“We have had housewives, teenagers, and even heads of some of the most popular restaurants in Karachi taking a class here. Plus, it’s great to see so many men interested in learning!”
Looking around, I can see that Osama had a point. Half of our class comprised of male participants, and everyone looked excited to get cracking. During the introduction, a few admitted they had never tried sushi before, but were still eager to learn.
“People are now getting more adventurous with food in Pakistan and are not scared to try out and experiment with new cuisines,” says Chef Faizan Rehmat, our instructor for the class. “Even five years ago, there weren’t many restaurants with sushi on the menu, and some really good places even had to shut down. Today, it's a different story altogether, Pan-Asian and Japanese are some of the hottest cuisines out there.”
There were 10 of us in the studio, and we were all amateur cooks with little to no Japanese cooking experience. The beginning of the class was focused on a bit of theory – getting familiar with ingredients like Wasabi and Gari, etiquette of serving and eating sushi, and how to use chop sticks. The chefs even gave tips on where to buy authentic ingredients, what kind of prices to expect, and how to choose fresh produce.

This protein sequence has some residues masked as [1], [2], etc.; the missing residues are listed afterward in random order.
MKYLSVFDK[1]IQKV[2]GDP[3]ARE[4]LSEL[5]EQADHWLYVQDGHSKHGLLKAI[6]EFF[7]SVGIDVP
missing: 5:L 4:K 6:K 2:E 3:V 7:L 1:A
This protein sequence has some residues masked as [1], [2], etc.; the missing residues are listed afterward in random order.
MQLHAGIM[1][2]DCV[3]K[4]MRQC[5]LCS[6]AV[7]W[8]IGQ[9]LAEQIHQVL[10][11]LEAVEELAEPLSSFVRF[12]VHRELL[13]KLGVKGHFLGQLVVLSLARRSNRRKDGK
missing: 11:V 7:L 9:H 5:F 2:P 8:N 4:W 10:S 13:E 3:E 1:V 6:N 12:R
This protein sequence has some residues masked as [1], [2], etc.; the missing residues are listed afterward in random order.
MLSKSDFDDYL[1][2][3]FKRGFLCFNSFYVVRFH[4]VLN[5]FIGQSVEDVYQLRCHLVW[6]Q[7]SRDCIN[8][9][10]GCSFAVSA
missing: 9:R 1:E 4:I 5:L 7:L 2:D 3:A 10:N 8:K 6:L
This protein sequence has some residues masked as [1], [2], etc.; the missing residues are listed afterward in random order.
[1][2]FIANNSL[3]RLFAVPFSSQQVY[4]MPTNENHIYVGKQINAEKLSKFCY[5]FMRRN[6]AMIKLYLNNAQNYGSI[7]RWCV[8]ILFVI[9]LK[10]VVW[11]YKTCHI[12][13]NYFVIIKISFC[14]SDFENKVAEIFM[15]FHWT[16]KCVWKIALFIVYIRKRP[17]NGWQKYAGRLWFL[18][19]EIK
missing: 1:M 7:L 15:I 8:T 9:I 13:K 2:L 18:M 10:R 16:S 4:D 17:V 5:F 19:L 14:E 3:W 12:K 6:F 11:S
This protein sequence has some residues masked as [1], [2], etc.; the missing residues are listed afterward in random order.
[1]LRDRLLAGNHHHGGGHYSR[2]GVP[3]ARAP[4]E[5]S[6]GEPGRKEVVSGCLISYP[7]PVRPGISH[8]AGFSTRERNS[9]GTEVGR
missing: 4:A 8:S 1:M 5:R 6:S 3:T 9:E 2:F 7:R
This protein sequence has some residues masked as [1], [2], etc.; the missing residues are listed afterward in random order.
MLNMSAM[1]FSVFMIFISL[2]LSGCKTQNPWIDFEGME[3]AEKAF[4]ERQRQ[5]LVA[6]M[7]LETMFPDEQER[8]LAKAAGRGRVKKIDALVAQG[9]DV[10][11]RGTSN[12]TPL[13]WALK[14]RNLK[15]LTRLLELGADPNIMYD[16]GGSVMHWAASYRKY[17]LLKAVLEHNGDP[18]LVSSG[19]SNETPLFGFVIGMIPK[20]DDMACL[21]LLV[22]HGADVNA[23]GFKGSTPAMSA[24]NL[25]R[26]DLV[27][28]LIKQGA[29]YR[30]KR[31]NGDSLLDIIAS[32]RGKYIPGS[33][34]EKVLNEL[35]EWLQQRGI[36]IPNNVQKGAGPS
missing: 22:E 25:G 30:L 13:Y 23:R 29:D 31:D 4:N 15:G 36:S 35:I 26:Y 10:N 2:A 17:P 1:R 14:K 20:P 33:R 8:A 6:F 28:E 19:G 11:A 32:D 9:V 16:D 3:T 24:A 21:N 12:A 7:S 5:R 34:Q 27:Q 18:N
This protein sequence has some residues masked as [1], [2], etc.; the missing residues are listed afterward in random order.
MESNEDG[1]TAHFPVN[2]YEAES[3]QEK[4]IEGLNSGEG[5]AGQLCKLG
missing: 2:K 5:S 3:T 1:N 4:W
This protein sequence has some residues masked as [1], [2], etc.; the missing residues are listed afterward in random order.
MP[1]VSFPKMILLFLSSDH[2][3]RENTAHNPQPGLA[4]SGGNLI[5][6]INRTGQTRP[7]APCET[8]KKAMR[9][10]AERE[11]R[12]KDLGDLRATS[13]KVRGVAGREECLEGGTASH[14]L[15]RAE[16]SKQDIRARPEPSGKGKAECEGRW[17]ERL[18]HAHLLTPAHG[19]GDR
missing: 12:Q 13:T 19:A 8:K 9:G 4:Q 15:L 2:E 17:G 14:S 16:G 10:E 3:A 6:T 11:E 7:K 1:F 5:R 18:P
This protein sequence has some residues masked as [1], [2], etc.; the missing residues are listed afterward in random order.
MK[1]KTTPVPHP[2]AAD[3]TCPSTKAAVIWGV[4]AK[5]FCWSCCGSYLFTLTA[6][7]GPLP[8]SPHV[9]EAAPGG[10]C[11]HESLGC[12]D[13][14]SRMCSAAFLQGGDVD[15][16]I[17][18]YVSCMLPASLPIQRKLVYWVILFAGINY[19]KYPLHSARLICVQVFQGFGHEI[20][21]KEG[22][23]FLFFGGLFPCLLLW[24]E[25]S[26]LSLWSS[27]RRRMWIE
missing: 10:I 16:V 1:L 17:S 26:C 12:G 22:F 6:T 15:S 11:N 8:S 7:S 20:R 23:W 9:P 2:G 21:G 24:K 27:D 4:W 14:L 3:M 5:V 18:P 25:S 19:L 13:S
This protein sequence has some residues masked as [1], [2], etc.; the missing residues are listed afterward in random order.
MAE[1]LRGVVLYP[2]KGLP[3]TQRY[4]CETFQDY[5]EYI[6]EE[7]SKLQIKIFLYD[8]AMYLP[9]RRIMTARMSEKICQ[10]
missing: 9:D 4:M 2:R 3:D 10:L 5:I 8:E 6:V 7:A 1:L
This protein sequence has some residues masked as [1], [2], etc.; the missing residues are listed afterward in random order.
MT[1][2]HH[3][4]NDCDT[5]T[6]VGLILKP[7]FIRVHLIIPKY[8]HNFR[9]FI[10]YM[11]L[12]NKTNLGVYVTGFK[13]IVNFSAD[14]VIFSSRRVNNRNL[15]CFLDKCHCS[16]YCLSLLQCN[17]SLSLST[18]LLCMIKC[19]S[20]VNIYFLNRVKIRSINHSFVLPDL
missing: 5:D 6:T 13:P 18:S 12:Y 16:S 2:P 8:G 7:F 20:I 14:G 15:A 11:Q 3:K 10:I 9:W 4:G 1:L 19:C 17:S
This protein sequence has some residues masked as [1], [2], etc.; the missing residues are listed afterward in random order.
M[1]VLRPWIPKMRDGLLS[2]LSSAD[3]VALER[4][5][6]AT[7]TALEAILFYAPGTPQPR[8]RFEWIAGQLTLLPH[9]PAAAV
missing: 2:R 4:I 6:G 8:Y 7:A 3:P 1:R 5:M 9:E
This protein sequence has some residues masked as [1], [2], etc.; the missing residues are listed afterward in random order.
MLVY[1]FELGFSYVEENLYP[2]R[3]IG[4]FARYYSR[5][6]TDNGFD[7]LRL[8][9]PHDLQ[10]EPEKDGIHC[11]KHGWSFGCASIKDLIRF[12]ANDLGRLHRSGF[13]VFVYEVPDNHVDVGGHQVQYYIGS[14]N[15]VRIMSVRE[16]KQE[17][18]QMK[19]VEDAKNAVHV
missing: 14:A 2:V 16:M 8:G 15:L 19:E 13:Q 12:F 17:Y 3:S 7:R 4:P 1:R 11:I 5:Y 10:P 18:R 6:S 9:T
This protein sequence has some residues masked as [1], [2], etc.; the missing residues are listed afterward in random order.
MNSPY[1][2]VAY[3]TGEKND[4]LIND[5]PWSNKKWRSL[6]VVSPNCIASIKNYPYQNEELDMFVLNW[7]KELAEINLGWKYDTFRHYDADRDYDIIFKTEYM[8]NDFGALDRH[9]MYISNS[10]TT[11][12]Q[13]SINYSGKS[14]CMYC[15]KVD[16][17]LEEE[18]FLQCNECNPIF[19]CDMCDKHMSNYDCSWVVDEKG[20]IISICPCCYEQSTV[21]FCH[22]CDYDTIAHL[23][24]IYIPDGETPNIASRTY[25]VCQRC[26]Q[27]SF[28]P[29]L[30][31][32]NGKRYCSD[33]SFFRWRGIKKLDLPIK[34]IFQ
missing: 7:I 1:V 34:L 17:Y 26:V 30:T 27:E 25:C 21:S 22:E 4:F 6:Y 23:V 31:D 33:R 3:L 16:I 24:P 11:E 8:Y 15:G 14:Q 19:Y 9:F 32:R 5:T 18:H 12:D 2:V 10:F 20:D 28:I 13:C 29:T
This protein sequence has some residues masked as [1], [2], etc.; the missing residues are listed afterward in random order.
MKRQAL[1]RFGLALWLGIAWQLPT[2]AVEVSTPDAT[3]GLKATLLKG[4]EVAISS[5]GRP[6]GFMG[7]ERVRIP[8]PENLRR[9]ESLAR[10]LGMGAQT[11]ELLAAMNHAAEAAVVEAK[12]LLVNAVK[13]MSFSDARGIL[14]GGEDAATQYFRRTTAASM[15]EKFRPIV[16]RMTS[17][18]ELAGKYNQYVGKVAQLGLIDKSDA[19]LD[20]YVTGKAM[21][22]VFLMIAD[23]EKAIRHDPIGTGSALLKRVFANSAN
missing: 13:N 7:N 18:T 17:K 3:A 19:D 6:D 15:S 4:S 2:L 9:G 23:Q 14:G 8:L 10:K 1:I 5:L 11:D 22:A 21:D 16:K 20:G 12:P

They first taught us how to clean and blanch the Ebi (prawns) and prepare them for our nigiri and maki. This was followed by making the sushi rice, an integral component of Japanese cooking.
Gorgeous fillets of Tuna, Red Snapper and Salmon were provided to us next, and we had to slice them for our nigiri platter. Japanese cuisine is all about precision, finesse and respecting your ingredients, and knife work is where I struggled the most. I have to give it to the chefs here - they were super patient and very helpful, making sure everyone was on the same page and learning the techniques correctly.